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The Importance of Positive Interactions

April 11, 2019 | Rachel Velishek, LPCC

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How do you feel when someone says something nice to you or about you? How do you feel after exchanging a hug with a person you care about?

Part of being a sincere, genuine human being is the ability to give and receive fondness, admiration, and appreciation. It is important to communicate our appreciation for to those around us, the role they may have in our lives, and be able to accept the same genuine feedback in return.

A psychological method called Transactional Analysis (TA) refers to an individual’s ability to address a person’s interactions and communications with the purpose of establishing and reinforcing individuality, in other words, that each person is valuable and has the capacity for positive change and growth. The interactions or communications between two people are often called “strokes” and the positive strokes are what contribute to a healthy pattern of communication and positive living.

Positive strokes are necessary in developing and building our self-image and encouraging emotional connections with others. They have the ability to increase compassion for others and ourselves. Positive strokes create the opportunity to develop trust and be vulnerable.

Strokes can be verbal or nonverbal. It may be a smile or a hug from a person you care deeply for. Positive strokes are critical for developing minds, but still vital for us adults. Strokes can also be negative. Based on some research by Eric Berne, the founder of Transactional Analysis, any stroke (positive or negative) is better than no stroke at all. Receiving some recognition is better than no recognition at all and being ignored. It is often why a child who doesn’t receive enough positive strokes will often develop negative behaviors that will at minimum result in negative strokes because anything is better than nothing.

Berne has classified strokes as “conditional” and “unconditional,” he stated that unconditional strokes are related to what you are and conditional strokes are about what you do. For example, an unconditional positive stroke (compliment) is “I love you,” or “you’re wonderful.” An unconditional negative stroke (insult) is “I hate you,” or “You’re an idiot.” Conditional positive strokes are similar to statements like, “I like when you smile,” “You look pretty,” and “You’ve done a great job.” Negative conditional strokes may sound like, “You are really stupid for failing that test,” “Your work is unacceptable,” or “I don’t like you when you act like this.”

Studies in Transactional Analysis suggest that when a person does not receive enough positive strokes we seek out acceptance by chasing negative strokes. When those negative strokes are accepted, we only reinforce that behavior and so the cycle continues. This is unhealthy for not only us as the individual, but also for the person who issued the negative stroke. When we accept only positive strokes, we are reinforcing positive interactions.

I encourage you to take some time and really think about that for a moment. Are you accepting only positive strokes and reinforcing the positive? Or are you seeking out negative strokes and reinforcing negative behaviors? Are you a person who has more negative strokes — interactions where people are more critical of you or others or just leave you feeling more down and drained? Or do you radiate positive energy and feelings of joy when around others? Be honest with who you are and what you say and do. There are benefits to being a “radiator” for yourself and others instead of being a “drain.”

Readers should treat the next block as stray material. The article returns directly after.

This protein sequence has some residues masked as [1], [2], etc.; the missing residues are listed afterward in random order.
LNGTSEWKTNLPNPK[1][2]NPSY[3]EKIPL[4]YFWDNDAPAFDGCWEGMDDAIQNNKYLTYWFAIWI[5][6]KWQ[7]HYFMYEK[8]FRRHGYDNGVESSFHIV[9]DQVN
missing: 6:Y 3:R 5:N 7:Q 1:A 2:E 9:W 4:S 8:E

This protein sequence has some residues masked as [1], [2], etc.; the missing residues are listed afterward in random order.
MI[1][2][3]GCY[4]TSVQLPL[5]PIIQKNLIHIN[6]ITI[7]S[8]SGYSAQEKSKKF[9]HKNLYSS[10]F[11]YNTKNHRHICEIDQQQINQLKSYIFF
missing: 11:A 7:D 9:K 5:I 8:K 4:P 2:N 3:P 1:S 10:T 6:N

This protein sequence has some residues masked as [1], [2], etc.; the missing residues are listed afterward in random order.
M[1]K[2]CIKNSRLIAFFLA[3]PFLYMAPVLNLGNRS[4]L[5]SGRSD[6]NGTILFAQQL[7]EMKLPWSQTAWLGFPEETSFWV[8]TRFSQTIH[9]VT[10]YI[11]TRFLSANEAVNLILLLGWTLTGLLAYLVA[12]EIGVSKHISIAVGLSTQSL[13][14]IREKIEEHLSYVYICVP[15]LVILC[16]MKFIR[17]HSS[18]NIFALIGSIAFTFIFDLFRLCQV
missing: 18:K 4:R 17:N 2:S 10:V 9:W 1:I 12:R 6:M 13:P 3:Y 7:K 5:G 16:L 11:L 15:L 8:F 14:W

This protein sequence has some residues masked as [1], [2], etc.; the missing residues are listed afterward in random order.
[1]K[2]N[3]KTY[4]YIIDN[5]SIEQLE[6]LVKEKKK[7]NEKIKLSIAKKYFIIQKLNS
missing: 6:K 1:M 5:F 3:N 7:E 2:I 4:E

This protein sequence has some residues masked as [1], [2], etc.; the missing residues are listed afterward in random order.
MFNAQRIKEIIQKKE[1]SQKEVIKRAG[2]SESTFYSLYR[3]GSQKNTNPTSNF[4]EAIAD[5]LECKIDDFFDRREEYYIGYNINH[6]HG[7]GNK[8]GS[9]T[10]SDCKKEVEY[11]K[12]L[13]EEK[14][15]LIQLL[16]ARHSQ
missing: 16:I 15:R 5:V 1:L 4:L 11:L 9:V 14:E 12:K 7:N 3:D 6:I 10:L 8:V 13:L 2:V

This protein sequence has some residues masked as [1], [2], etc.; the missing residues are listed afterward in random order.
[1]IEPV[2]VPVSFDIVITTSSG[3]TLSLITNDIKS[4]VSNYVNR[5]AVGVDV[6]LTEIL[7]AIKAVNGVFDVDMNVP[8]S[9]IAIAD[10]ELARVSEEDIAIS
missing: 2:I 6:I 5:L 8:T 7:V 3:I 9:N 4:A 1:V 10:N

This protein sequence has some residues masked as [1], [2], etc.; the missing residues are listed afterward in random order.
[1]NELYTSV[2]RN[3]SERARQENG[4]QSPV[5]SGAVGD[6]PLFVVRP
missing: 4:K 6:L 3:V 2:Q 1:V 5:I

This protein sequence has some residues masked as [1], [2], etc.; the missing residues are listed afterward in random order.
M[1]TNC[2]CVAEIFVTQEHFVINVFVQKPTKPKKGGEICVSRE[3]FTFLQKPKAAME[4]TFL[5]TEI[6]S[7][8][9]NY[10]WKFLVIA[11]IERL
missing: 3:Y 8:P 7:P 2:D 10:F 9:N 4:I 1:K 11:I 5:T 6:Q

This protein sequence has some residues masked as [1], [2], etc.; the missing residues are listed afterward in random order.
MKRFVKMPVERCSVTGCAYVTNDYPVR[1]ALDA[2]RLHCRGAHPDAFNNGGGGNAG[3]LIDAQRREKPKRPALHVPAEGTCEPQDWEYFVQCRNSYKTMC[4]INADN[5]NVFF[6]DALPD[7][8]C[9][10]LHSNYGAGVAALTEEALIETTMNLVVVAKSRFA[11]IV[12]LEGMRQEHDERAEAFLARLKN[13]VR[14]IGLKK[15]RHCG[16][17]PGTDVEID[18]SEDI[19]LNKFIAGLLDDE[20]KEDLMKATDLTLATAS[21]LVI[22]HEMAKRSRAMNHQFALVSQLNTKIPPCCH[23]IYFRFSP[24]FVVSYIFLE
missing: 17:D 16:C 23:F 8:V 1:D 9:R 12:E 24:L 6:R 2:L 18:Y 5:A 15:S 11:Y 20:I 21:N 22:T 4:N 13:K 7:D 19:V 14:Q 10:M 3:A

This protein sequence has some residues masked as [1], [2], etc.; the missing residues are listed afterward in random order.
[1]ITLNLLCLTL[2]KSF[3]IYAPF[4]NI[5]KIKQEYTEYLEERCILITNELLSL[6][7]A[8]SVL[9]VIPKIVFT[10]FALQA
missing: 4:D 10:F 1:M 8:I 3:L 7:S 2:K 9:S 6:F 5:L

If you want to be a radiator or surround yourself with radiators consider this: oxytocin is a neurotransmitter that acts as a hormone. It has been linked to the regulation of trust and morality. It is released in the body when we feel safe and connected. In a TED talk, Dr. Zak prescribed a minimum of 8 hugs per day to feel happier and more connected, and to nurture relationships. He recommended this because physical touch has been shown to stimulate the most potent release of oxytocin. According to his research, a 20 second hug with a romantic partner can achieve a spike in oxytocin levels and can trigger a decrease in blood pressure, heart rate, and cortisol levels. A 20-second hug with a person you care for is a positive stroke that has emotional, physical, and mental benefits. Take the time to communicate unconditional and conditional positive strokes to others. Verbally express appreciation, fondness, and admiration as it will only increase positive growth, compassion, and trust in yourself and others.

The fact is, all of us need to be seen and recognized by others. Positive strokes are free. They are great motivators and have the ability to improve a person’s overall perspective on life. Across our lifespan, expressions of appreciation, fondness, and admiration in addition to positive strokes contribute to high self-esteem and confidence. Expressing appreciation in others and receiving positive feedback is the simplest yet, one of the biggest investments that can be made in the emotional and psychological wellbeing of all people.

Rachel Velishek is a licensed professional clinical counselor with Fisher-Titus Behavioral Health, Fisher-Titus Medical Park 2, Suite C, 282 Benedict Ave., Norwalk. Her office can be reached at 419-668-0311. For more information on Fisher-Titus Behavioral Health, visit fishertitus.org/behavioral-health.